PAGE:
Kennel Cough Information
What A Pet Owner Should Know About Kennel Cough
What is “Kennel Cough”?
Kennel Cough (also known as canine infectious Tracheobronchitis) is an upper respiratory infection in dogs. There are multiple causative agents, the most common being the bacteria Bordatella Bronchiseptica, followed by Canine Parainfluenza Virus, and to a lesser extent Canine Coronavirus. It is highly contagious, however adult dogs may display immunity to reinfection even under constant exposure.
Kennel Cough is so named because the infection can spread quickly among dogs in the close quarters of a kennel, or shelter. Viral and bacterial causes of canine cough are spread through airborne droplets produced by sneezing and coughing. These agents also spread through contact with contaminated surfaces.
What are the symptoms?
Kennel cough symptoms can include a harsh, dry cough, retching, sneezing, snorting, gagging, or vomiting in response to light pressing of the trachea, or after excitement, or exercise. The presense of a fever varies from case to case.
Symptoms begin after a several day incubation period of 2 to 14 days and in most cases will clear up on their own. However, in come cases it is necessary for a vet to give care.
Does Kennel cough occur only in pet care facilities?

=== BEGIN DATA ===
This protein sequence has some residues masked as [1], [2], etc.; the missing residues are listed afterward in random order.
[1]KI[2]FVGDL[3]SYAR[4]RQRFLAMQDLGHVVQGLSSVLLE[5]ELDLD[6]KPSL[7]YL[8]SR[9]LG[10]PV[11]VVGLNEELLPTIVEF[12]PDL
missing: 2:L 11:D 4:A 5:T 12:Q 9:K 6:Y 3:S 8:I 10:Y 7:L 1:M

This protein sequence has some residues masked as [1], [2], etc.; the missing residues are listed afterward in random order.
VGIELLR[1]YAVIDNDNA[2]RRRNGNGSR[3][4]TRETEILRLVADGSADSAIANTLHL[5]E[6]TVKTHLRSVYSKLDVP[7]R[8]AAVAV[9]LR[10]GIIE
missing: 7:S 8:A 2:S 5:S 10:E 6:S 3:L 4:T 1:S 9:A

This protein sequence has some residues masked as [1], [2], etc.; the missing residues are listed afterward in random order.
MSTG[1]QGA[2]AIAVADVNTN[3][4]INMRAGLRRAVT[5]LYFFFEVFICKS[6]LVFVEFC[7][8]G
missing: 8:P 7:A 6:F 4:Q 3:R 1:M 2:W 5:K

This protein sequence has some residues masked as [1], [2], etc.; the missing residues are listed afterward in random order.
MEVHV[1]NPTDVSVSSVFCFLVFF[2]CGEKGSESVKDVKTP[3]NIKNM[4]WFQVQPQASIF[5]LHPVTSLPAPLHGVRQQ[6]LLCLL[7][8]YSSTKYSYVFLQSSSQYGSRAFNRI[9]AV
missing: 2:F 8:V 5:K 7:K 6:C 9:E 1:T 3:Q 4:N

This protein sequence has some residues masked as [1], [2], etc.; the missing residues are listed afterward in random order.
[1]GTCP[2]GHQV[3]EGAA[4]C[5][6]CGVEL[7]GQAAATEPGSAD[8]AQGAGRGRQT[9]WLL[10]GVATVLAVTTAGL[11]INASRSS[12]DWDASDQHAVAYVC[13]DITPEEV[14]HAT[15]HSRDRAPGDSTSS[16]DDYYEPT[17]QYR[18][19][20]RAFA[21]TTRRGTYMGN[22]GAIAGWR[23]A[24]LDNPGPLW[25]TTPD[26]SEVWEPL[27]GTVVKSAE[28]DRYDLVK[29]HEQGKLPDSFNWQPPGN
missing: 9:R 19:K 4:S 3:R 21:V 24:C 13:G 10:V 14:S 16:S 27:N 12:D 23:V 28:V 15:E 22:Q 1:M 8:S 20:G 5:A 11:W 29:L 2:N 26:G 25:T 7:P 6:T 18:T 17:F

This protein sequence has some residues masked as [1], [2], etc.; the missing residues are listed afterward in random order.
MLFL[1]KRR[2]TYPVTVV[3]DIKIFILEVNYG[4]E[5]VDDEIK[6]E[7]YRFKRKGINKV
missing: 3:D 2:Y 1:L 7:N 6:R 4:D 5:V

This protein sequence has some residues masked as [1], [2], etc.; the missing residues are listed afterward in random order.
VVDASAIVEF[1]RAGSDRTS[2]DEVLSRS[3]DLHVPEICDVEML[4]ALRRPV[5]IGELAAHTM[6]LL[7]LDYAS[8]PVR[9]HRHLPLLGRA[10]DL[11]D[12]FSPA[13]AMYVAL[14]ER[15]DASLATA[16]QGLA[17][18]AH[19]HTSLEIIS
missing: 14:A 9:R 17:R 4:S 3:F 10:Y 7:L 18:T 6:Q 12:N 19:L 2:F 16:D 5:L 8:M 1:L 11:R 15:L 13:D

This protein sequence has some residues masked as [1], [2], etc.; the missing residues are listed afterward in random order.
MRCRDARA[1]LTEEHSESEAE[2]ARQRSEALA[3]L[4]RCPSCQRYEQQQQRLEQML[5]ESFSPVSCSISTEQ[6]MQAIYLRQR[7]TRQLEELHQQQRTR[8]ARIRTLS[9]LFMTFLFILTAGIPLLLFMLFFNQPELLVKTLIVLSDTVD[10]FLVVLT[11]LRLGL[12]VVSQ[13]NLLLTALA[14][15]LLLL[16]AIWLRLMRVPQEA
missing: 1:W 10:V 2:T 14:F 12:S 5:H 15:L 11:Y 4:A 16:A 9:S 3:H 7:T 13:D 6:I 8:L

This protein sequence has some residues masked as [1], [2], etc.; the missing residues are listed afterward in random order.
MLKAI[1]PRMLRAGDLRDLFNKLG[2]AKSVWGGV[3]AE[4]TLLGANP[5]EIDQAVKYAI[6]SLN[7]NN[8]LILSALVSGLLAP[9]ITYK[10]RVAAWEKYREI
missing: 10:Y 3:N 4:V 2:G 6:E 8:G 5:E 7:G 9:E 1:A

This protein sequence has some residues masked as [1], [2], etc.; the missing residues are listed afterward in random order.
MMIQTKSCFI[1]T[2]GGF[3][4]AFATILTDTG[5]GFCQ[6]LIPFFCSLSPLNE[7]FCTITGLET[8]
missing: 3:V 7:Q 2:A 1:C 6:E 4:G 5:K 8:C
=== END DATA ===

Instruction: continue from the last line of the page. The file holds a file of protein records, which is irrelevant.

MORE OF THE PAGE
No. Much like our common cold, these viruses can occur anywhere, and can travel for considerable distances through the air and on contaminated surfaces.
Dogs can even be exposed at home, or on a walk through the park. However, it is more likely to take place at locations where there is a concentration. Dog parks, veterinarian offices, pet stores, or at facilities that offer doggie day care, are all locations where contaminated surfaces can be found.
How can I protect my dog?
The best way to protect your dog is by vaccinating for canine adenovirus, distemper, parainfluenza, and Bordatella. These components are all included in the DHLPP and Bordatella vaccinations.
Also, inform your veterinarian that your pet will be participating in group play with other pets, so they can make sure your pet is properly vaccinated.
Can’t the boarding facility, or day care prevent my dog from catching kennel cough?
Your pets’ health is very important to us. Every day our team strives to provide pets with a healthy, fun, and clean environment. While the spread of canine cough can be minimized by proper cleaning, isolating obviously sick animals, and properly ventilating the facility, remember that no amount of supervision, sanitation, or personalized care, is guaranteed to be 100% effective against the illness.
All that a good pet care facility can do is require immunization against kennel cough, refuse to admit an obviously sick dog, follow responsible cleaning and sanitation practices, listen and watch for any signs of sickness, and make sure that any dog requiring veterinary attention receives it as quickly as possible. You a right to expect a pet care facility to provide the best possible care just as the facility has the right to expect you to accept financial responsibility for such care.
Fur & Feathers would like to thank the ABKA, UCDavis.edu, and PetEducation.com for information provided in this post.